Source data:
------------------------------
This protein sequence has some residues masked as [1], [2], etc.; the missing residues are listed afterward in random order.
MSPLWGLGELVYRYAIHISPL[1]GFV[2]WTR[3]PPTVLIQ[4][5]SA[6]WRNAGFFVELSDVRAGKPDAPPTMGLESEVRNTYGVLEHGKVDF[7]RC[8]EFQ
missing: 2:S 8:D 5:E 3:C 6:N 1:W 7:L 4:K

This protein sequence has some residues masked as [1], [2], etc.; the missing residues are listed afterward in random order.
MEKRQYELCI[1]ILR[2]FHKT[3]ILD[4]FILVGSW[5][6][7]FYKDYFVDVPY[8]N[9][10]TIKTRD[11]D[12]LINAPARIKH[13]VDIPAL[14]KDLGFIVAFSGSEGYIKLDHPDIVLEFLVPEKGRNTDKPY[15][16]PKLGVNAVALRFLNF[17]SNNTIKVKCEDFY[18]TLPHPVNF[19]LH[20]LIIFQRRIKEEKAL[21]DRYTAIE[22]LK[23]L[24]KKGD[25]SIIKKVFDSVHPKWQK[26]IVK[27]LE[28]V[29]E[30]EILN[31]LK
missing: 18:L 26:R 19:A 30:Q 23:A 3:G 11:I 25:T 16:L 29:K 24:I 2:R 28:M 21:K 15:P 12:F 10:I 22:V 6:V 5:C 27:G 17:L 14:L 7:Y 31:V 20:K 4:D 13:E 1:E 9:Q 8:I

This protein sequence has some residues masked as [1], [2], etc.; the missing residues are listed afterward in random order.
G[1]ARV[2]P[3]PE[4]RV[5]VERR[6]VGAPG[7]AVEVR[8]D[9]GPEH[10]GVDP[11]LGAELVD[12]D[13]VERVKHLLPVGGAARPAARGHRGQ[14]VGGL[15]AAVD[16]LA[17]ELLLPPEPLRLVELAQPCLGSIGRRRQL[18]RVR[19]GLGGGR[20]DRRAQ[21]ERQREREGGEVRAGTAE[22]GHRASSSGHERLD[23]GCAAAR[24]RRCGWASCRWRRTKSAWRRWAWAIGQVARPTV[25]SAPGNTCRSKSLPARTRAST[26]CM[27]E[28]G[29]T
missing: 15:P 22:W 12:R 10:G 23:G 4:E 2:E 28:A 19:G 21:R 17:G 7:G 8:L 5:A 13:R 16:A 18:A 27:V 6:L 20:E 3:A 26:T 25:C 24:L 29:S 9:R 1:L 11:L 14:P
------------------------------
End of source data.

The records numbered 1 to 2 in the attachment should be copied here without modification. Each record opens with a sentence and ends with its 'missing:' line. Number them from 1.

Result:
This protein sequence has some residues masked as [1], [2], etc.; the missing residues are listed afterward in random order.
MSPLWGLGELVYRYAIHISPL[1]GFV[2]WTR[3]PPTVLIQ[4][5]SA[6]WRNAGFFVELSDVRAGKPDAPPTMGLESEVRNTYGVLEHGKVDF[7]RC[8]EFQ
missing: 2:S 8:D 5:E 3:C 6:N 1:W 7:L 4:K

This protein sequence has some residues masked as [1], [2], etc.; the missing residues are listed afterward in random order.
MEKRQYELCI[1]ILR[2]FHKT[3]ILD[4]FILVGSW[5][6][7]FYKDYFVDVPY[8]N[9][10]TIKTRD[11]D[12]LINAPARIKH[13]VDIPAL[14]KDLGFIVAFSGSEGYIKLDHPDIVLEFLVPEKGRNTDKPY[15][16]PKLGVNAVALRFLNF[17]SNNTIKVKCEDFY[18]TLPHPVNF[19]LH[20]LIIFQRRIKEEKAL[21]DRYTAIE[22]LK[23]L[24]KKGD[25]SIIKKVFDSVHPKWQK[26]IVK[27]LE[28]V[29]E[30]EILN[31]LK
missing: 18:L 26:R 19:A 30:Q 23:A 3:G 11:I 25:T 16:L 29:K 24:I 2:R 28:M 21:K 15:P 12:F 10:I 22:V 6:V 5:C 27:G 17:L 14:L 7:Y 31:V 20:K 4:D 13:E 1:E 9:Q 8:I